Being a part of the Kyōgen production has been a great experience for me so far. I play the part of “Eliana,” aka the “Tarō Kaja,” in the play Mask Confusion . I was excited to play that role because of how unique that specific play was made to be. In the play, we have two different types of characters from two different cultures. Tarō Kaja, the typical Japanese kyōgen character and Arlechinno, the typical Italian commedia character. I personally think it was a brilliant idea, to blend the two characters into one play. This makes it more entertaining and yet informative to the audience.
The process of learning about my character’s personality and movements has been quite a journey. Initially when I first learned the kyōgen techniques I was struggling a lot. It took awhile for me to learn how to use my core throughout each movement. It was during that time that I realized I had zero core strength and balance. After a lot of practice and rehearsals, I got the hang of it. One of the other challenges I encountered throughout this process was learning to exaggerate my kata forms. For those who don’t know, when performing a kata in kyōgen, the movements are usually done bigger than usual. I’m currently learning how to express my emotions through my voice and the kata forms. I had it instilled in my mind that kyōgen must be performed in a very strict manner, so I was always very stiff with all the movements and tones. I am currently working on letting that mindset go and change it up so that my inner “Eliana” can come out naturally. The more natural I look, the more people will understand how Eliana’s character connects to that of Tarō Kaja and the kyōgen styles. Also, it will help the audience differentiate her character and that of her fellow friend, Arlecchino.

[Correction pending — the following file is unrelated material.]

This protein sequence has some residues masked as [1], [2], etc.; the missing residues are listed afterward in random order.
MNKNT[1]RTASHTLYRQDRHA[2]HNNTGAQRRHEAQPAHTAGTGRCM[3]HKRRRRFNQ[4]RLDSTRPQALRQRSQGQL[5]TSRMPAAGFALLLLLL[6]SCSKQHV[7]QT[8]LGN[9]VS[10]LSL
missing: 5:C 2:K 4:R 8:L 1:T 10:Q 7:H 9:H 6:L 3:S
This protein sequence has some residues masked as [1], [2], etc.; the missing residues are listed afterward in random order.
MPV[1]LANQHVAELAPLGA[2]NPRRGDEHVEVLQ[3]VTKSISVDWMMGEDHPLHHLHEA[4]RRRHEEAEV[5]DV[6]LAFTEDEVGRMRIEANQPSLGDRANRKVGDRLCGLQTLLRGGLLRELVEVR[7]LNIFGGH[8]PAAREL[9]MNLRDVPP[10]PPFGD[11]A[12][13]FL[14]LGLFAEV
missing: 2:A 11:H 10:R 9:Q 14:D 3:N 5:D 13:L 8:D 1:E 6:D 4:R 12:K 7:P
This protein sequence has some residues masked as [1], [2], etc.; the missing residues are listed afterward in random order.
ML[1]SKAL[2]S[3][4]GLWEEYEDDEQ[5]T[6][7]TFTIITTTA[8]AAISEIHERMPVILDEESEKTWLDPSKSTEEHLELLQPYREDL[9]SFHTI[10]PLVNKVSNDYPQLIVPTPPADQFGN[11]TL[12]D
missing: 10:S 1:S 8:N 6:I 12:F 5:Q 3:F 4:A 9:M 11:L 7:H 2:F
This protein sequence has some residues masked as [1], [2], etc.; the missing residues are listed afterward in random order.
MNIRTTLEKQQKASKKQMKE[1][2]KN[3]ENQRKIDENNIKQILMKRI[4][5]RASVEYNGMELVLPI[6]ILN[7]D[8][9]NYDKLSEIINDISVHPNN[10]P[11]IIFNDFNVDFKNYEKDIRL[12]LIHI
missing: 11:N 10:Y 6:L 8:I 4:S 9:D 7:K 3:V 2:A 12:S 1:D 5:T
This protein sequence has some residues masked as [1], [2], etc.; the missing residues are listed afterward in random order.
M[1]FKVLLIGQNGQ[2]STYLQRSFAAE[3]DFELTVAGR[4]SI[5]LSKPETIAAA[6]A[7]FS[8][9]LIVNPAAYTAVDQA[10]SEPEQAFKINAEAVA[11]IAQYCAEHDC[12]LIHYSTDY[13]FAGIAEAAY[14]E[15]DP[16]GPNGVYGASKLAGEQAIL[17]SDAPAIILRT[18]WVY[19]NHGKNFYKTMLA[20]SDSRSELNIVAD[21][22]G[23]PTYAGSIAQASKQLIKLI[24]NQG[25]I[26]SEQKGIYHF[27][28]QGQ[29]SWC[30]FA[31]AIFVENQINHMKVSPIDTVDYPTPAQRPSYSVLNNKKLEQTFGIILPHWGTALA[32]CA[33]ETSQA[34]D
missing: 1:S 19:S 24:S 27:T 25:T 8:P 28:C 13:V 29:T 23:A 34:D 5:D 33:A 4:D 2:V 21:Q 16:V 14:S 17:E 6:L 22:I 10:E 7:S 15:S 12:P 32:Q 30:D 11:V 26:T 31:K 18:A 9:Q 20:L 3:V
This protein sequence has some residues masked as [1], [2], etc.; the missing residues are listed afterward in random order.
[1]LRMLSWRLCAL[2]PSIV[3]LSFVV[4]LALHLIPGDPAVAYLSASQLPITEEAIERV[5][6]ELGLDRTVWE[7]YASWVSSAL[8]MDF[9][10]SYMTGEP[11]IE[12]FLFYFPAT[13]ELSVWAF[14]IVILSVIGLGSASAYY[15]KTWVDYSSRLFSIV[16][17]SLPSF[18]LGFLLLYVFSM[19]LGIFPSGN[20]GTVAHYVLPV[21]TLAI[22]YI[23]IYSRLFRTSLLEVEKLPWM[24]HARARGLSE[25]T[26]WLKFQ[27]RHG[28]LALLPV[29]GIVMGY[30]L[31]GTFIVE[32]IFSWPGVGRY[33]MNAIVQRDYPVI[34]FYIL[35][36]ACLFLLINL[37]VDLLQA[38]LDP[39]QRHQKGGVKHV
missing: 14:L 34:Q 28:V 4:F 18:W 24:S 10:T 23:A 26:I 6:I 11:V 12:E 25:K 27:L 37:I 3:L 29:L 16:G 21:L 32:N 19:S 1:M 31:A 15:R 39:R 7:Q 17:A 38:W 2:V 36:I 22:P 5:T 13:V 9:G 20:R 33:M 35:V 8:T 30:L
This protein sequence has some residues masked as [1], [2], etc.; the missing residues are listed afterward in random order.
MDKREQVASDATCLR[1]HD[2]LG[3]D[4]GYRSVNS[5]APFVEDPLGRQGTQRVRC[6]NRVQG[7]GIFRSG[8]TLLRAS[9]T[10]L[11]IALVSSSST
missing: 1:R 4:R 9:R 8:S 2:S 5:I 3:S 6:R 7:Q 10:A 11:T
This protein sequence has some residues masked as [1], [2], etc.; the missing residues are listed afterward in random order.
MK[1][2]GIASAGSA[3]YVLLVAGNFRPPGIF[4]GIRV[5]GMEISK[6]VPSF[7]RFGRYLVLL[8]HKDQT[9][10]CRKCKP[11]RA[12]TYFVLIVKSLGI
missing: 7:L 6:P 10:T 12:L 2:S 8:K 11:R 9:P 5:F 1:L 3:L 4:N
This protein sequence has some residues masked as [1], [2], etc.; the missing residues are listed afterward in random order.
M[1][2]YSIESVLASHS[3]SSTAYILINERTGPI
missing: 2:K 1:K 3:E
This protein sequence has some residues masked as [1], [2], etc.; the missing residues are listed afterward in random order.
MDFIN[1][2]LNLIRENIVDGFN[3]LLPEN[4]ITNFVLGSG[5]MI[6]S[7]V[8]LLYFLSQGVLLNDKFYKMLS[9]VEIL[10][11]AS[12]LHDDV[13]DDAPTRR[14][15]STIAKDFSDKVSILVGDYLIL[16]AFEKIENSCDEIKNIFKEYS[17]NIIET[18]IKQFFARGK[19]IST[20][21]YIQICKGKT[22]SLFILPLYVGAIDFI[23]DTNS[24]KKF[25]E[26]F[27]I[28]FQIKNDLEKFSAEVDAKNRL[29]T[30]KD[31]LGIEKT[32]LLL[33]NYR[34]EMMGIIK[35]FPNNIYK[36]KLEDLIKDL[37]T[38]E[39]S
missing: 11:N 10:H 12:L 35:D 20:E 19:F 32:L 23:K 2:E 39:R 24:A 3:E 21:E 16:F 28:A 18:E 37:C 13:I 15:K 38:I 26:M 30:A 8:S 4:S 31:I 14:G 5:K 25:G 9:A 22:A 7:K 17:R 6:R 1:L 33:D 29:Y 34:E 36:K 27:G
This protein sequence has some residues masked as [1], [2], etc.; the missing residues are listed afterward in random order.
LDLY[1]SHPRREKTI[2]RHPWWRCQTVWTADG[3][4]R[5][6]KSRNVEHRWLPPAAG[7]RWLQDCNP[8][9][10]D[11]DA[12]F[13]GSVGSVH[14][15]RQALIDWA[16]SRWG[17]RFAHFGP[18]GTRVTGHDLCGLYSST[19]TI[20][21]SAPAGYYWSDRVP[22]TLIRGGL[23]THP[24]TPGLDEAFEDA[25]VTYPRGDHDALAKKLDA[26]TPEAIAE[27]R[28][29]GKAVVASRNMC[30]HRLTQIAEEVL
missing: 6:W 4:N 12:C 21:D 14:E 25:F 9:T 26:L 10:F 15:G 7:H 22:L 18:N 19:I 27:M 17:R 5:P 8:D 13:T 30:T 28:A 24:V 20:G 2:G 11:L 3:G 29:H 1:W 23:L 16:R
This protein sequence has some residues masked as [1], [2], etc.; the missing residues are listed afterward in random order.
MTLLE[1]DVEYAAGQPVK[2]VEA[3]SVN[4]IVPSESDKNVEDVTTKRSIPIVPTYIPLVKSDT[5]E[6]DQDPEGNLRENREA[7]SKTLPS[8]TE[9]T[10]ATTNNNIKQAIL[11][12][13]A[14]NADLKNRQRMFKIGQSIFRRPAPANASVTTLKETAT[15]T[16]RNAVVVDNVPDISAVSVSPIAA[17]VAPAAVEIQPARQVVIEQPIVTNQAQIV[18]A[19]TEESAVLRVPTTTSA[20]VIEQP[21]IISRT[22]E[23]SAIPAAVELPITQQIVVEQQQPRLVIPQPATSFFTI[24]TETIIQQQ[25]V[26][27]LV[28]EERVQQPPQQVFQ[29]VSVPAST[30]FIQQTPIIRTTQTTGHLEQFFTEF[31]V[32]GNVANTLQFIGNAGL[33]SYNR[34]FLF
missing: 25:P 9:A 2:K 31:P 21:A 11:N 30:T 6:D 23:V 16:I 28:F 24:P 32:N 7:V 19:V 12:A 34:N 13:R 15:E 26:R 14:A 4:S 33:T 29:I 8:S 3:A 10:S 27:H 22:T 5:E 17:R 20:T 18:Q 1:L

Overall, despite the challenges I have experienced, I love being a part of this production. It is because of those challenges, that I am able to gain more knowledge of kyōgen and Japanese theatre. I am excited to continue to learn more and perfect my techniques!
– Chrisslene Jimerson, Mask Confusion